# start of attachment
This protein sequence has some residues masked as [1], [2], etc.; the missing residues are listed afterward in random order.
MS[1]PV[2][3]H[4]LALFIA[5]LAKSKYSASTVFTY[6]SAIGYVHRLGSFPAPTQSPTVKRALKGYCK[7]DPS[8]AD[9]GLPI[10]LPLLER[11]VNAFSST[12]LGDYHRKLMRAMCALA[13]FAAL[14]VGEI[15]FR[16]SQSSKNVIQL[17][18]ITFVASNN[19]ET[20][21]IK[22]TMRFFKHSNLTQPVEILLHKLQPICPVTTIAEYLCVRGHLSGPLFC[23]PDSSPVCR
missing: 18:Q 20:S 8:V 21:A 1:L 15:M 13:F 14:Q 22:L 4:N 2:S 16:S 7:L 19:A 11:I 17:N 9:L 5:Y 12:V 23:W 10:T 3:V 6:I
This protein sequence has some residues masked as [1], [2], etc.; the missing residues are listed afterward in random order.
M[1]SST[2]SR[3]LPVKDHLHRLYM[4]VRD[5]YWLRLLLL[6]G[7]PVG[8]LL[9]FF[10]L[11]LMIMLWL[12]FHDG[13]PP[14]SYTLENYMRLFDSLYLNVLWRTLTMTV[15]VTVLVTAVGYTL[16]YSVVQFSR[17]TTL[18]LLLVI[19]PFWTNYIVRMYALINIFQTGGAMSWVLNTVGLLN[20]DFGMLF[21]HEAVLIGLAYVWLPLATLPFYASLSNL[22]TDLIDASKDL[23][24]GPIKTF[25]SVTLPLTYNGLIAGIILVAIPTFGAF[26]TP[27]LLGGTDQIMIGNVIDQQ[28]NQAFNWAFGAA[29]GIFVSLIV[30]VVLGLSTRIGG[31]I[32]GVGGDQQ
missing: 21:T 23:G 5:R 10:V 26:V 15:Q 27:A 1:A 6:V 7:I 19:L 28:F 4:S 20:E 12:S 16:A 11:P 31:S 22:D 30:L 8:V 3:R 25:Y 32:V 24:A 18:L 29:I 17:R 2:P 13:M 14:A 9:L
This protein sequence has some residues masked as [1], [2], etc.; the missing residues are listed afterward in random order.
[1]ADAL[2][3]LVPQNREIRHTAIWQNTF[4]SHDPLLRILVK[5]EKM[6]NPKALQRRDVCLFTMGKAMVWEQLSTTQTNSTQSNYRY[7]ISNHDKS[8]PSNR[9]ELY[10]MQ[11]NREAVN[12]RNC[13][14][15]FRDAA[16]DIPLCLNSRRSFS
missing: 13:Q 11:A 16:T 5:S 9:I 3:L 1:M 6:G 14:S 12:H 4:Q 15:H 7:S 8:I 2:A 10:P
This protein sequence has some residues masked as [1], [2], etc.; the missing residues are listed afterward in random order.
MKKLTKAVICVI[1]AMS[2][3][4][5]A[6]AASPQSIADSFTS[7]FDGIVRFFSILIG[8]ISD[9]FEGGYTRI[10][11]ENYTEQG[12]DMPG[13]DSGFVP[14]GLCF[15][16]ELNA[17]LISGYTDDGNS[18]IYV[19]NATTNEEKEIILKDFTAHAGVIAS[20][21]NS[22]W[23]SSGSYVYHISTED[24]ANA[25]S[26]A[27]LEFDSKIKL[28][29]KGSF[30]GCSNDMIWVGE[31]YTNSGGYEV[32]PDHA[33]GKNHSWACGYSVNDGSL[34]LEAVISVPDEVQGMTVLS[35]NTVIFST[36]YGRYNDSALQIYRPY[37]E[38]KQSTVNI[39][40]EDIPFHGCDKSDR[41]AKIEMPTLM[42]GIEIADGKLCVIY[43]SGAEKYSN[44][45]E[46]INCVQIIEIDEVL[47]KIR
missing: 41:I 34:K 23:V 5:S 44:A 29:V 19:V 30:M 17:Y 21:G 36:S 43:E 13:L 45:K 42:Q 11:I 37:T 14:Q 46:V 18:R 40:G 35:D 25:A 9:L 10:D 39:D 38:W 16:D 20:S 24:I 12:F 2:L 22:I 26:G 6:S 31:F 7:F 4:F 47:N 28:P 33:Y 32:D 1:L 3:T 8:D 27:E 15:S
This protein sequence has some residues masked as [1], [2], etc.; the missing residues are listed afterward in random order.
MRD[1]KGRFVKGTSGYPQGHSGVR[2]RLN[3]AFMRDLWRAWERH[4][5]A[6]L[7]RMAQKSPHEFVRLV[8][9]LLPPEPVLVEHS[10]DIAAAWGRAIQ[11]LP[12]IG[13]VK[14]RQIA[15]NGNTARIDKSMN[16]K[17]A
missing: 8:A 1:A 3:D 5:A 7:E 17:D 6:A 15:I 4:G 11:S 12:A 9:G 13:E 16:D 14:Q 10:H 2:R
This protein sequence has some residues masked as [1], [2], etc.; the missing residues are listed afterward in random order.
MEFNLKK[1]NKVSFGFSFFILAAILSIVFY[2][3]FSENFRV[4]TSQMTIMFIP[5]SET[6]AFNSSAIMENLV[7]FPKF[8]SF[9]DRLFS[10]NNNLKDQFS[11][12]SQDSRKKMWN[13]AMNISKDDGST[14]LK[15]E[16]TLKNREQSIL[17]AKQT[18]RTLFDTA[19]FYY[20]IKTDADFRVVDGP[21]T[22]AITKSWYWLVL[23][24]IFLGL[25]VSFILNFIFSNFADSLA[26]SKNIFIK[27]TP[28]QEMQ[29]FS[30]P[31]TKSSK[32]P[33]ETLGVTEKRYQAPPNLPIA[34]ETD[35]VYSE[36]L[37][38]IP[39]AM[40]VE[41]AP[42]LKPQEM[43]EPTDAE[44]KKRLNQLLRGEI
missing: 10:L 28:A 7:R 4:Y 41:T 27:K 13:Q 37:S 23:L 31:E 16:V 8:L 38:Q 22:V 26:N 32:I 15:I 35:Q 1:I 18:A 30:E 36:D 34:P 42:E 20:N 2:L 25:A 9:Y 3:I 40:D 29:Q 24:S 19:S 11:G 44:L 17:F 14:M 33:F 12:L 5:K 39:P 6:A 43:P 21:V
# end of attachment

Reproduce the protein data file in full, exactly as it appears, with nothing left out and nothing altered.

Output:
This protein sequence has some residues masked as [1], [2], etc.; the missing residues are listed afterward in random order.
MS[1]PV[2][3]H[4]LALFIA[5]LAKSKYSASTVFTY[6]SAIGYVHRLGSFPAPTQSPTVKRALKGYCK[7]DPS[8]AD[9]GLPI[10]LPLLER[11]VNAFSST[12]LGDYHRKLMRAMCALA[13]FAAL[14]VGEI[15]FR[16]SQSSKNVIQL[17][18]ITFVASNN[19]ET[20][21]IK[22]TMRFFKHSNLTQPVEILLHKLQPICPVTTIAEYLCVRGHLSGPLFC[23]PDSSPVCR
missing: 18:Q 20:S 8:V 21:A 1:L 15:M 13:F 14:Q 22:L 4:N 2:S 16:S 7:L 19:A 11:I 17:N 9:L 5:Y 12:V 23:W 10:T 3:V 6:I
This protein sequence has some residues masked as [1], [2], etc.; the missing residues are listed afterward in random order.
M[1]SST[2]SR[3]LPVKDHLHRLYM[4]VRD[5]YWLRLLLL[6]G[7]PVG[8]LL[9]FF[10]L[11]LMIMLWL[12]FHDG[13]PP[14]SYTLENYMRLFDSLYLNVLWRTLTMTV[15]VTVLVTAVGYTL[16]YSVVQFSR[17]TTL[18]LLLVI[19]PFWTNYIVRMYALINIFQTGGAMSWVLNTVGLLN[20]DFGMLF[21]HEAVLIGLAYVWLPLATLPFYASLSNL[22]TDLIDASKDL[23][24]GPIKTF[25]SVTLPLTYNGLIAGIILVAIPTFGAF[26]TP[27]LLGGTDQIMIGNVIDQQ[28]NQAFNWAFGAA[29]GIFVSLIV[30]VVLGLSTRIGG[31]I[32]GVGGDQQ
missing: 21:T 23:G 5:R 10:V 26:V 15:Q 27:A 1:A 6:V 7:I 19:L 28:F 4:S 20:E 12:S 16:A 11:P 31:S 22:D 30:L 8:V 3:R 25:Y 32:V 24:A 18:L 29:I 17:R 2:P 13:M 14:A 9:L
This protein sequence has some residues masked as [1], [2], etc.; the missing residues are listed afterward in random order.
[1]ADAL[2][3]LVPQNREIRHTAIWQNTF[4]SHDPLLRILVK[5]EKM[6]NPKALQRRDVCLFTMGKAMVWEQLSTTQTNSTQSNYRY[7]ISNHDKS[8]PSNR[9]ELY[10]MQ[11]NREAVN[12]RNC[13][14][15]FRDAA[16]DIPLCLNSRRSFS
missing: 13:Q 11:A 16:T 5:S 9:I 3:L 1:M 6:G 14:S 12:H 4:Q 15:H 7:S 8:I 2:A 10:P
This protein sequence has some residues masked as [1], [2], etc.; the missing residues are listed afterward in random order.
MKKLTKAVICVI[1]AMS[2][3][4][5]A[6]AASPQSIADSFTS[7]FDGIVRFFSILIG[8]ISD[9]FEGGYTRI[10][11]ENYTEQG[12]DMPG[13]DSGFVP[14]GLCF[15][16]ELNA[17]LISGYTDDGNS[18]IYV[19]NATTNEEKEIILKDFTAHAGVIAS[20][21]NS[22]W[23]SSGSYVYHISTED[24]ANA[25]S[26]A[27]LEFDSKIKL[28][29]KGSF[30]GCSNDMIWVGE[31]YTNSGGYEV[32]PDHA[33]GKNHSWACGYSVNDGSL[34]LEAVISVPDEVQGMTVLS[35]NTVIFST[36]YGRYNDSALQIYRPY[37]E[38]KQSTVNI[39][40]EDIPFHGCDKSDR[41]AKIEMPTLM[42]GIEIADGKLCVIY[43]SGAEKYSN[44][45]E[46]INCVQIIEIDEVL[47]KIR
missing: 41:I 34:K 23:V 5:S 44:A 29:V 19:V 30:M 17:Y 21:G 36:S 43:E 13:L 45:K 42:Q 11:I 37:T 14:Q 46:V 18:R 40:G 35:D 25:A 9:L 10:D 39:D 38:W 16:D 20:S 24:I 12:F 2:L 22:I 26:G 6:S 31:F 7:F 4:F 47:N 28:P 33:Y 32:D 1:L 3:T 8:D 27:E 15:S
This protein sequence has some residues masked as [1], [2], etc.; the missing residues are listed afterward in random order.
MRD[1]KGRFVKGTSGYPQGHSGVR[2]RLN[3]AFMRDLWRAWERH[4][5]A[6]L[7]RMAQKSPHEFVRLV[8][9]LLPPEPVLVEHS[10]DIAAAWGRAIQ[11]LP[12]IG[13]VK[14]RQIA[15]NGNTARIDKSMN[16]K[17]A
missing: 8:A 1:A 3:D 5:A 7:E 17:D 6:A 15:I 4:G 11:S 12:A 9:G 13:E 16:D 14:Q 10:H 2:R
This protein sequence has some residues masked as [1], [2], etc.; the missing residues are listed afterward in random order.
MEFNLKK[1]NKVSFGFSFFILAAILSIVFY[2][3]FSENFRV[4]TSQMTIMFIP[5]SET[6]AFNSSAIMENLV[7]FPKF[8]SF[9]DRLFS[10]NNNLKDQFS[11][12]SQDSRKKMWN[13]AMNISKDDGST[14]LK[15]E[16]TLKNREQSIL[17]AKQT[18]RTLFDTA[19]FYY[20]IKTDADFRVVDGP[21]T[22]AITKSWYWLVL[23][24]IFLGL[25]VSFILNFIFSNFADSLA[26]SKNIFIK[27]TP[28]QEMQ[29]FS[30]P[31]TKSSK[32]P[33]ETLGVTEKRYQAPPNLPIA[34]ETD[35]VYSE[36]L[37][38]IP[39]AM[40]VE[41]AP[42]LKPQEM[43]EPTDAE[44]KKRLNQLLRGEI
missing: 10:L 28:A 7:R 4:Y 41:T 27:K 13:Q 37:S 23:L 31:E 16:V 8:L 38:Q 22:V 26:N 32:I 15:I 35:Q 1:I 18:A 30:E 36:D 34:P 42:E 20:N 2:L 25:A 9:Y 3:I 40:D 29:Q 24:S 19:S 11:G 44:L 17:F 14:M 33:F 12:L 5:K 39:P 6:A 43:P 21:V